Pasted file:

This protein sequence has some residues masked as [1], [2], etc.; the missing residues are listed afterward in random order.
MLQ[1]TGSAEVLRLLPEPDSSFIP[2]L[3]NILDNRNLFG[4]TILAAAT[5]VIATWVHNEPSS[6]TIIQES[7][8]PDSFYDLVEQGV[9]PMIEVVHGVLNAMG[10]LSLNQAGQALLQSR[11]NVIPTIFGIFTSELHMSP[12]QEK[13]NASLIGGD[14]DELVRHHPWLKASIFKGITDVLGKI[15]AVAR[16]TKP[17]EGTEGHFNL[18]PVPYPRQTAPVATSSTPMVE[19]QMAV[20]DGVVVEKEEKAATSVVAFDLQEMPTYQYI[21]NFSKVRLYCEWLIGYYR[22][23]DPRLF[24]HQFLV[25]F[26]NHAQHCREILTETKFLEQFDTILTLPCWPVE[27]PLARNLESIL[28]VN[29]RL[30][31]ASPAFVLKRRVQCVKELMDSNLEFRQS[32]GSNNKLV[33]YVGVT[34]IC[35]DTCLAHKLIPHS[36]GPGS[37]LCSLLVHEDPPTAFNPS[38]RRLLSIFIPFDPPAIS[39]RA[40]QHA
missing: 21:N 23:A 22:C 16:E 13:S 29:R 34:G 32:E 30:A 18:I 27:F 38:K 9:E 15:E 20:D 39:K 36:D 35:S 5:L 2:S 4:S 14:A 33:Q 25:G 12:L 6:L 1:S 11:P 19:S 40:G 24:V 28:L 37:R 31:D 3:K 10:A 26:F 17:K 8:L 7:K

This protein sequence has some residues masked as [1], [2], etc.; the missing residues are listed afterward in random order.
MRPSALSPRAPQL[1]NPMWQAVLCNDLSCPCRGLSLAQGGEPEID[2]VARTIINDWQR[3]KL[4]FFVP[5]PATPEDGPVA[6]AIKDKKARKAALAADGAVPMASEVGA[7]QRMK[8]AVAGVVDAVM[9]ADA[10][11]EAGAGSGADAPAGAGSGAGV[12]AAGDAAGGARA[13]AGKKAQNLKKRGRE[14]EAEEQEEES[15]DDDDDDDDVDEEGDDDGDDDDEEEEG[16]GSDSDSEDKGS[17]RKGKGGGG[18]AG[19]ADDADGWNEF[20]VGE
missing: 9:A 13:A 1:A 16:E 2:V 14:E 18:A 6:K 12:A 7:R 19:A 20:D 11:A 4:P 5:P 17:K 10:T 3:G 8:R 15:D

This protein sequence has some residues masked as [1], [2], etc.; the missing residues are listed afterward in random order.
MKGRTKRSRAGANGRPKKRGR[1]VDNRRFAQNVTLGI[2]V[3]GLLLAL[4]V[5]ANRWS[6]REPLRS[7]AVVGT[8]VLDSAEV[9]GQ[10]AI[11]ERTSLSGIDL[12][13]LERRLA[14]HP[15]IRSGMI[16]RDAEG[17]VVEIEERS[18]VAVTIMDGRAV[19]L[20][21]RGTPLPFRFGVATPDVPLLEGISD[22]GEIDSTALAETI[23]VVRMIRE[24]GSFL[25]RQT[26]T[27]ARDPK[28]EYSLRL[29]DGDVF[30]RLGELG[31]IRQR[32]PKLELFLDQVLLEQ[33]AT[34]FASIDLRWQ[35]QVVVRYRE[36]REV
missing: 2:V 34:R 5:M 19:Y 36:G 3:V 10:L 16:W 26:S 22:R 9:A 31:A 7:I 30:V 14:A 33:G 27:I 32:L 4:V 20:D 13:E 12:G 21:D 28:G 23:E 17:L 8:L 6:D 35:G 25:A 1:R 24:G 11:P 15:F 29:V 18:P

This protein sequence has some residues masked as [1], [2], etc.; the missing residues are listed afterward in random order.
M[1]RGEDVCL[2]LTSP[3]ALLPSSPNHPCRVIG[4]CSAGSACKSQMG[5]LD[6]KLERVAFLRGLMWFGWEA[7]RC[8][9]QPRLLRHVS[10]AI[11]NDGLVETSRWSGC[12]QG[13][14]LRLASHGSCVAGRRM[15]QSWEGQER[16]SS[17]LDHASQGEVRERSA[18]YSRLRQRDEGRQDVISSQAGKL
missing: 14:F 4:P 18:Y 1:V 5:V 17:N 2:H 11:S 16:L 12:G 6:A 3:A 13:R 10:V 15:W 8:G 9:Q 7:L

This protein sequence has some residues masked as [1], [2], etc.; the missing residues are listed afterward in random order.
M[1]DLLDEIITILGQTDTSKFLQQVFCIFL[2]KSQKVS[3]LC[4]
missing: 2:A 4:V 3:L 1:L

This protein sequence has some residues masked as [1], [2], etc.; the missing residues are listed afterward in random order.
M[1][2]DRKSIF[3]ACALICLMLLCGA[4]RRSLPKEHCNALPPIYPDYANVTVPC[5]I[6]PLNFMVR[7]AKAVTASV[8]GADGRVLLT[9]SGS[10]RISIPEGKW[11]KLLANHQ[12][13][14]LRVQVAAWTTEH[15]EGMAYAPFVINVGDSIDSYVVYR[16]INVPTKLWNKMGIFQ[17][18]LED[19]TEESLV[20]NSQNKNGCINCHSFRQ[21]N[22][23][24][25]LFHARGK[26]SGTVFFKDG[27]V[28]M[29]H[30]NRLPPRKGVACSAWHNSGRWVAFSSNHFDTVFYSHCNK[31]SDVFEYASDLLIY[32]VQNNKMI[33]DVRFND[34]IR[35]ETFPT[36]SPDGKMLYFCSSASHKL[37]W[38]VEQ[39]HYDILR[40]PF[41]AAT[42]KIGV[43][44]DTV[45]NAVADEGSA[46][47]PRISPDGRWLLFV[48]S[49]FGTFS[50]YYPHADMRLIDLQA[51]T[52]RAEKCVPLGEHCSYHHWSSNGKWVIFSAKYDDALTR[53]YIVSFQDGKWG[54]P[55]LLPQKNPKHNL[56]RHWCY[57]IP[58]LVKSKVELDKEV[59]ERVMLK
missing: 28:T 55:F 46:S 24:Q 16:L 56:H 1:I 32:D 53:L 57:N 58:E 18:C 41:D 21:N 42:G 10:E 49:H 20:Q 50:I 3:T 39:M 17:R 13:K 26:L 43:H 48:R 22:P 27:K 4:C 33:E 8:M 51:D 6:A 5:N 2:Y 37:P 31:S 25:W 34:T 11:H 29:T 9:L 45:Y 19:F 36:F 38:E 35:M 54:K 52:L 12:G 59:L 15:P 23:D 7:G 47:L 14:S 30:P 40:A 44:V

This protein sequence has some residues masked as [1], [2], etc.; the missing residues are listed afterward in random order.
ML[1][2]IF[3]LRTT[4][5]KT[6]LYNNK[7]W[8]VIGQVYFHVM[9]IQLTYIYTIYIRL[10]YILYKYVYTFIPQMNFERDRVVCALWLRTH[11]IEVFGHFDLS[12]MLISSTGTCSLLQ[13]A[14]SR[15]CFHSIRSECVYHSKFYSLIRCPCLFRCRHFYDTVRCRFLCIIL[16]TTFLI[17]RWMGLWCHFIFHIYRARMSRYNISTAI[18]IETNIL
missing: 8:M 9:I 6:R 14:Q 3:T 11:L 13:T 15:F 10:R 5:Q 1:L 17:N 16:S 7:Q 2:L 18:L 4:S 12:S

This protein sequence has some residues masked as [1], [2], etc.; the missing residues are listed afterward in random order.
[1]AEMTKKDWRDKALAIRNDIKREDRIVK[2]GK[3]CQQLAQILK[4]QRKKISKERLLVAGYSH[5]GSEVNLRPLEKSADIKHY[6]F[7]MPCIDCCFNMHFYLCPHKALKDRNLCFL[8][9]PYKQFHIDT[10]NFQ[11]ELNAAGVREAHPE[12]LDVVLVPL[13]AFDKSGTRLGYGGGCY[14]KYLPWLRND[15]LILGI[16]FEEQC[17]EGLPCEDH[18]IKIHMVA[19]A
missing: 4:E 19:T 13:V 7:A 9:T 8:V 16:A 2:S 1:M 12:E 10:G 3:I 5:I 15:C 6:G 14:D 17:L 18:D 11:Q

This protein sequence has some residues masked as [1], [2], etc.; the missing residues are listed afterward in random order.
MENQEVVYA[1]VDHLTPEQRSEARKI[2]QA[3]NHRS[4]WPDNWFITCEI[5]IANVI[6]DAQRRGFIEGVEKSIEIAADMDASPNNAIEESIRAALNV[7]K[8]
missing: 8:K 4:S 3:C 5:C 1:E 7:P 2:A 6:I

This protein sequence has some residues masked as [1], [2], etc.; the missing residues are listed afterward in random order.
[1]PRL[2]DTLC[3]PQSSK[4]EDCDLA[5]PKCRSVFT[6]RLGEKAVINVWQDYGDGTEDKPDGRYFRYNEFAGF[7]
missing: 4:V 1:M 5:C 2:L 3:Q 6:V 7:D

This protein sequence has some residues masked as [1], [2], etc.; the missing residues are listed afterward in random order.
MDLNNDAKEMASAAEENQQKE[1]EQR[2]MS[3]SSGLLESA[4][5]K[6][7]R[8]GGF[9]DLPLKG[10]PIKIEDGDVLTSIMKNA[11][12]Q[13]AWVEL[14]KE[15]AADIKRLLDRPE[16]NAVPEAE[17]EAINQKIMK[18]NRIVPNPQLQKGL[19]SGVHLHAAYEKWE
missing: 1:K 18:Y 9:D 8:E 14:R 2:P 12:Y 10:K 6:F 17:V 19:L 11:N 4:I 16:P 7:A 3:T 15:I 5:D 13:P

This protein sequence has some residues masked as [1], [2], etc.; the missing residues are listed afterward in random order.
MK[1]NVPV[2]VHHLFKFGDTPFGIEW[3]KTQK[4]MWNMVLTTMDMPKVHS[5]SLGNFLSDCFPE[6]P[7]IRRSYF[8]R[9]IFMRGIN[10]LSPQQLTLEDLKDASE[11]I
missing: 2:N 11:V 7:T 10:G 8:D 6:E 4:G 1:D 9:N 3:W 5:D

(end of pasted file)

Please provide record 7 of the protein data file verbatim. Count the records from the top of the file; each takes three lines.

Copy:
This protein sequence has some residues masked as [1], [2], etc.; the missing residues are listed afterward in random order.
ML[1][2]IF[3]LRTT[4][5]KT[6]LYNNK[7]W[8]VIGQVYFHVM[9]IQLTYIYTIYIRL[10]YILYKYVYTFIPQMNFERDRVVCALWLRTH[11]IEVFGHFDLS[12]MLISSTGTCSLLQ[13]A[14]SR[15]CFHSIRSECVYHSKFYSLIRCPCLFRCRHFYDTVRCRFLCIIL[16]TTFLI[17]RWMGLWCHFIFHIYRARMSRYNISTAI[18]IETNIL
missing: 8:M 9:I 6:R 14:Q 3:T 11:L 13:T 15:F 10:R 5:Q 1:L 17:N 16:S 7:Q 2:L 18:L 4:S 12:S